The Favourites: Quidditch Canada Eastern Regional Preview
by Ittaana Krow and Yara Kodershah
Tomorrow, fourteen teams from across Ontario and Quebec will meet at the Civic Recreation Centre in Oshawa, Ontario, to prove which of them deserve to walk away with the Eastern Regional Championship title. Our Communications and Gameplay departments are providing you with one last look at the teams set to meet this weekend as part of our daily four-part preview series leading up to #QCER17.
Closing off our preview series, we bring you some insights into the history, strategy, and makeup of this season’s top tier teams. These three teams have established themselves as the teams to beat heading into the weekend. What can be said about this season’s favourites so far?
McGill University Quidditch (Win-Loss: 5-2)
McGill University Quidditch Club will be celebrating its tenth anniversary next season, making it the oldest quidditch program in Canada. Over the past three seasons, this team has taken to the podium at each Major Event it has attended – taking silver at the National Championships in 2015 and 2016, and bronze at last year’s Eastern Regional Championship. This season, they’ve made two tournament appearances, besting every opponent with the exception of Valhalla Quidditch, whom they have faced twice this season. Given that McGill and Valhalla find themselves in the same pool at the start of the weekend, and in fact are scheduled to face in the first game of the day, they will have an opportunity to get that evasive win.
McGill is a team that runs set offensive plays, distinguishing them from their opponents, who have a tendency towards a more free flowing offense. Led by 2016 Team Canada Chaser (and current Standing National Team member) Robyn Fortune, as well as skilled chaser Philippe Burns, their quaffle game heavily utilizes picks and handoffs to engineer goals. Stacked up against the likes of the Guelph Gryphons and Valhalla Quidditch, McGill rosters a relatively smaller sized set of players, requiring them to play a faster brand of quidditch then they are accustomed to in order to win it all this weekend.
Players to watch: Philippe Burns (#23) and Robyn Fortune (#14)
University of Guelph Gryphons (Win-Loss: 10-3)
The University of Guelph’s quidditch program has, for much of its existence, been a threat to higher tier teams due to their tendency to play to the competition, and end their opponents’ bracket runs sooner than one might expect, while never taking to the podium themselves. This streak was broken last season, when the Gryphons took silver at the 2016 -17 Eastern Regional Championship, as well as at that same season’s National Championship in Victoria, B.C. The Gryphons deploy a hard hitting style of both offense and defense that other teams are not accustomed to, willing themselves to victory through sheer physicality, and keeping their games to a low-scoring affair.
Standing National Team member and the Gryphons coach Denver Staines is their strongest offensive player and the emotional leader on the pitch. Either assisting or scoring each time he takes to the pitch, Staines is the primary reason for their successful half court offensive plays. The beating core of Mathew Mcveigh (Team Canada Assistant Captain) and Zac Macdonald (another Standing National Team member) provides Guelph with the fastest and hardest hitting unit across Canada; they are the insurance that allows their chasers to be more physical. And as if a strong chasing and beating game weren’t enough, the Gryphons complete the set with a dominant seeker – Riley Andrews-Dwyer – who puts the fear in all snitches.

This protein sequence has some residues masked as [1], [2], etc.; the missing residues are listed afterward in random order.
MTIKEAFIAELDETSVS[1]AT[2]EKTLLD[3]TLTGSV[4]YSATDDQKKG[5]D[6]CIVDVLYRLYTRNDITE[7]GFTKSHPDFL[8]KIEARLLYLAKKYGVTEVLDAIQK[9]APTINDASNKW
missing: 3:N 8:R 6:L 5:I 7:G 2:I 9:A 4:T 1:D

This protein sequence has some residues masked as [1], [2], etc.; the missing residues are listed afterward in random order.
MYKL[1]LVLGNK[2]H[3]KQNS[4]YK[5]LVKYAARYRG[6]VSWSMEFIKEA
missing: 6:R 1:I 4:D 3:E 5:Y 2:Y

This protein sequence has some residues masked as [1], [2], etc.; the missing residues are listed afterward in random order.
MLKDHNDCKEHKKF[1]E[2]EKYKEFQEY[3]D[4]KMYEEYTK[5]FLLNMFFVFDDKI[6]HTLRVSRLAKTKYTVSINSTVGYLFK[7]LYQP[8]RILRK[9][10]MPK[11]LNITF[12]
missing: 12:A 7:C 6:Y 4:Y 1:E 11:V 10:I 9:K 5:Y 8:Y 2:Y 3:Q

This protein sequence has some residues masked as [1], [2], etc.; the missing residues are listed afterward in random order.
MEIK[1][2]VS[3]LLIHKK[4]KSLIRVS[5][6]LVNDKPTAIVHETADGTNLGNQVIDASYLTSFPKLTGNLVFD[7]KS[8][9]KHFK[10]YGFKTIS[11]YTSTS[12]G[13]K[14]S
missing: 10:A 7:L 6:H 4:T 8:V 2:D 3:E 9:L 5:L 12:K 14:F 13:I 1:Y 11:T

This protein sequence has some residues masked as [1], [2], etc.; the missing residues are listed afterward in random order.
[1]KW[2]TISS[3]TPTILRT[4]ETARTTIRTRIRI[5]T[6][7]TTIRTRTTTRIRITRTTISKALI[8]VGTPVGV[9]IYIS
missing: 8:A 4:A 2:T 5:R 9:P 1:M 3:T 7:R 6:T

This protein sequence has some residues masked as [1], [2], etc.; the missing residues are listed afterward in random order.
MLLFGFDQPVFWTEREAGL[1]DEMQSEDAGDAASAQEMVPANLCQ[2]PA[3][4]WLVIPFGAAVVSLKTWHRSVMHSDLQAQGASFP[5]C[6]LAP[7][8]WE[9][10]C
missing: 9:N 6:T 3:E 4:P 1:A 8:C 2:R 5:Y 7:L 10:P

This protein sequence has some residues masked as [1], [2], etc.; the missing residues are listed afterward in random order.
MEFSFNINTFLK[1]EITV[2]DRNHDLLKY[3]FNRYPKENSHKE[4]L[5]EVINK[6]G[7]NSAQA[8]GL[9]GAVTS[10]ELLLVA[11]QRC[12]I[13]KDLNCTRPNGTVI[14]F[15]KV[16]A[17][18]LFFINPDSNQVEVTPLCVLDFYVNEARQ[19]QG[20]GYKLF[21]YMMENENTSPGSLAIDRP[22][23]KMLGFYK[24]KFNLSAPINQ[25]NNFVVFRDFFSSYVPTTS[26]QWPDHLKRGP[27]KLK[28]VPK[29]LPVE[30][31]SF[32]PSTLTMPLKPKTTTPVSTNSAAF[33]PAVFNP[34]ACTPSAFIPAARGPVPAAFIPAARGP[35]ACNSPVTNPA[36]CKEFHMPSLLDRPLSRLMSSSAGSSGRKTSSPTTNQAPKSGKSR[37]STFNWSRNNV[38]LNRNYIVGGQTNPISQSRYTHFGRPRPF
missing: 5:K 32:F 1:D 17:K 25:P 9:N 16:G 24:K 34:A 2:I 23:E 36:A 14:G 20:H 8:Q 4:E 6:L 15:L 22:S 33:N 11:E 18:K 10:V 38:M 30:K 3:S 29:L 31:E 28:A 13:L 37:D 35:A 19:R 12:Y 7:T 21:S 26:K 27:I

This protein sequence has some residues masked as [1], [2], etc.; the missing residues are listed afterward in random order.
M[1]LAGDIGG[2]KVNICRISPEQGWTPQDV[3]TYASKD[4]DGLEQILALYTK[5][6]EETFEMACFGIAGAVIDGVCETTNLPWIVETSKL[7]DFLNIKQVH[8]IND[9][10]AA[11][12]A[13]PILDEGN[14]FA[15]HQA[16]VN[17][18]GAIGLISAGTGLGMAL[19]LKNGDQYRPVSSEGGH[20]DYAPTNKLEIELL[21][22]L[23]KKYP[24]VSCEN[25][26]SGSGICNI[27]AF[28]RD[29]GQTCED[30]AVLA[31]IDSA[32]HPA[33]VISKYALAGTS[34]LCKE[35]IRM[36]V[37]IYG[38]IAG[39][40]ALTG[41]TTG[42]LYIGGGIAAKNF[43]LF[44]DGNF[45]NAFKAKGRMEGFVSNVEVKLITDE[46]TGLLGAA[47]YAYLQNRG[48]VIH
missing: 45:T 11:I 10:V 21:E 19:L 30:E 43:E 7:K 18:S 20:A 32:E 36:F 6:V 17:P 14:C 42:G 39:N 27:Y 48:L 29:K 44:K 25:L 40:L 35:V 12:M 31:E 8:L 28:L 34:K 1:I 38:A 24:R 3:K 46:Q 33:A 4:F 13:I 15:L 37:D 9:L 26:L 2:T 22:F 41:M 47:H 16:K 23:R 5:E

This is a team that thrives on contact. Watch for the bench to erupt the first time a big hit is made, and see the momentum of the game shift as a result.
Players to watch: Denver Staines (#1) and Alicia Cortes (#8)
Valhalla Quidditch (Win-Loss: 15-1)
In its fifth rendition, Valhalla Quidditch has finally put together a strong opening act to the season, winning three of its four tournament appearances in the past two months. As a team that has historically underperformed at previous Eastern Regionals Championships, the pressure is there for Valhalla to make it to the championship game. Deploying a deep roster, Valhalla doesn’t depend on the skill of a single player to be the difference-maker on the pitch. Each line contributes significantly to the offense, so much so that Valhalla has scored an average of 120 quaffle points a game this season, effectively overwhelming their opponents offensively.
What has differed this season from seasons past is the stifling defense that Valhalla brings to the pitch, allowing only an average of 30 quaffle points against them this season across 16 games. Former- keeper-now-beater Jonathan Golla – a member of this year’s Standing National Team – has seamlessly made the transition to a new position, influencing the game and disrupting opponents’ offensive flow, thereby positioning himself as one of the top beaters in the country.
The road to the top of the rankings hasn’t been a smooth one. Meeting six times last season, Guelph and Valhalla split their games, winning three each. So far in the current season, Valhalla is 2-1 against the Gryphons. This brewing rivalry is sure to bring the best out of both teams this weekend.
Players to watch: Michael Beda (#88) and Katie Brown (#17)
Follow this weekend’s tournament on the livestream, courtesy of SportsCanada.Tv
Ittaana Krow is the Gameplay Director at Quidditch Canada and Head Coach of Valhalla Community Quidditch, and Yara Kodershah is the Communications Director and Head Manager of Valhalla Community Quidditch. The opinions in this piece are of the writers, and not of Quidditch Canada. The Eastern Regional Championship is coming to Oshawa, Ontario, this weekend on November 11-12. RSVP to the Facebook Event here.